Jeremy Gardner, an official at the European Court of Auditors, has written a guide to “Misused English Words and Expressions in EU Publications”, which attempts to correct many of these quirks of Euro-English. It could be that whatever native-speakers might consider correct, Euro-English, second language or no, is becoming a dialect fluently spoken by a large group of people who understand each other perfectly well. Such is the case of English in India or South Africa, where a small group of native speakers is dwarfed by a far larger number of second-language speakers. One effect may be that this dialect would lose some of the tricky bits of English, such as the future perfect progressive (“We will have been working”) that aren’t strictly necessary.


Misused English Words and Expressions in EU Publications

‘Delay’ is often used in the EU to mean ‘deadline’ or ‘time limit’. In English ‘delay’ always refers to something being late or taking longer than is necessary. You cannot, therefore comply with (or ‘respect’) a delay.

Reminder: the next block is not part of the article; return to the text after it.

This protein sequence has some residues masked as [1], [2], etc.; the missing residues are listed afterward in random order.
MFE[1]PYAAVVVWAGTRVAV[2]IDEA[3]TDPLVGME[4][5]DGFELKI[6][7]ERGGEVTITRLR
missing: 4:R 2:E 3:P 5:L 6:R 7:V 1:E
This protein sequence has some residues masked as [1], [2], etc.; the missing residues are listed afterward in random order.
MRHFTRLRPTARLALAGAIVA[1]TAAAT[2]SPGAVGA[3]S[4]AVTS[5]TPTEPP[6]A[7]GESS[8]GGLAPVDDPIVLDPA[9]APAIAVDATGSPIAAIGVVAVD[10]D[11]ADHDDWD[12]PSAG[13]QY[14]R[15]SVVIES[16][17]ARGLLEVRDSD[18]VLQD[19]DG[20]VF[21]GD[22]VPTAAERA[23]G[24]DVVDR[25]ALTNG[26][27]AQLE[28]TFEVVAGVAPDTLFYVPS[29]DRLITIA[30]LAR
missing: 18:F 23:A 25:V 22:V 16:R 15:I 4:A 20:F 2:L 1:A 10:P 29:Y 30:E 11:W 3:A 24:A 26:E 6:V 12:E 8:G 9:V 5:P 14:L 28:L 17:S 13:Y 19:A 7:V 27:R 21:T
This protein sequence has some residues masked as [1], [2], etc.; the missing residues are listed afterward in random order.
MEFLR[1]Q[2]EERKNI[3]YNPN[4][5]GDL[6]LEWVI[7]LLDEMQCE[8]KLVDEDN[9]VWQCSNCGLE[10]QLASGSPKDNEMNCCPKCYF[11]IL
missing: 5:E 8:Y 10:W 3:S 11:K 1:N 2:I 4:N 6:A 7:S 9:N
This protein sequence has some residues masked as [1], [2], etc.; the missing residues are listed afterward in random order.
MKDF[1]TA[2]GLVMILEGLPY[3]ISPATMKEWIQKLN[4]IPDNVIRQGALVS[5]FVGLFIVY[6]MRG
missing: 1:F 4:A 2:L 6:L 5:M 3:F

‘In order to respect the delay for transmission, the Commission can make small changes to the notification provided that they are agreed with the notifying member prior to transmission.
time limit, deadline, time allowed.


Euro English is a set of varieties of English used in Continental Europe and especially in the institutions of the European Union or among young mobile Europeans (such as in the Erasmus programme).




Easter Risingは4月に行われたのになんで今のタイミングで祝うんだろうと素朴に思っていたのですが、Easterは今週の日曜日なんですね。。。毎年変わる祝日はややこしいですね。。

The Economist explains
Why the Easter Rising still matters
Mar 25th 2016, 11:01

In many nations, celebrations of the state’s founding event (from the signing of the American Declaration of Independence in 1776 to France’s Bastille Day in 1789) are a time almost all citizens rally together. That is because almost everybody sees the event itself as a moment of heroism and takes pride in its ongoing legacy. But Ireland’s Easter Rising, whose centenary will be solemnly celebrated this weekend, doesn’t quite fall into the category because it still inspires conflicting passions. Why?

[uncountable, countable] (also Easter Day, Easter Sunday) (in the Christian religion) a Sunday in March or April when Christians remember the death of Christ and his return to life



The system is rigged.と叫んでいるエリザベスウォーレンを少し前に紹介しました。

Rigged economyというのはSanders陣営も使っているようです。


Business in America
Too much of a good thing
Profits are too high. America needs a giant dose of competition

Mar 26th 2016 | From the print edition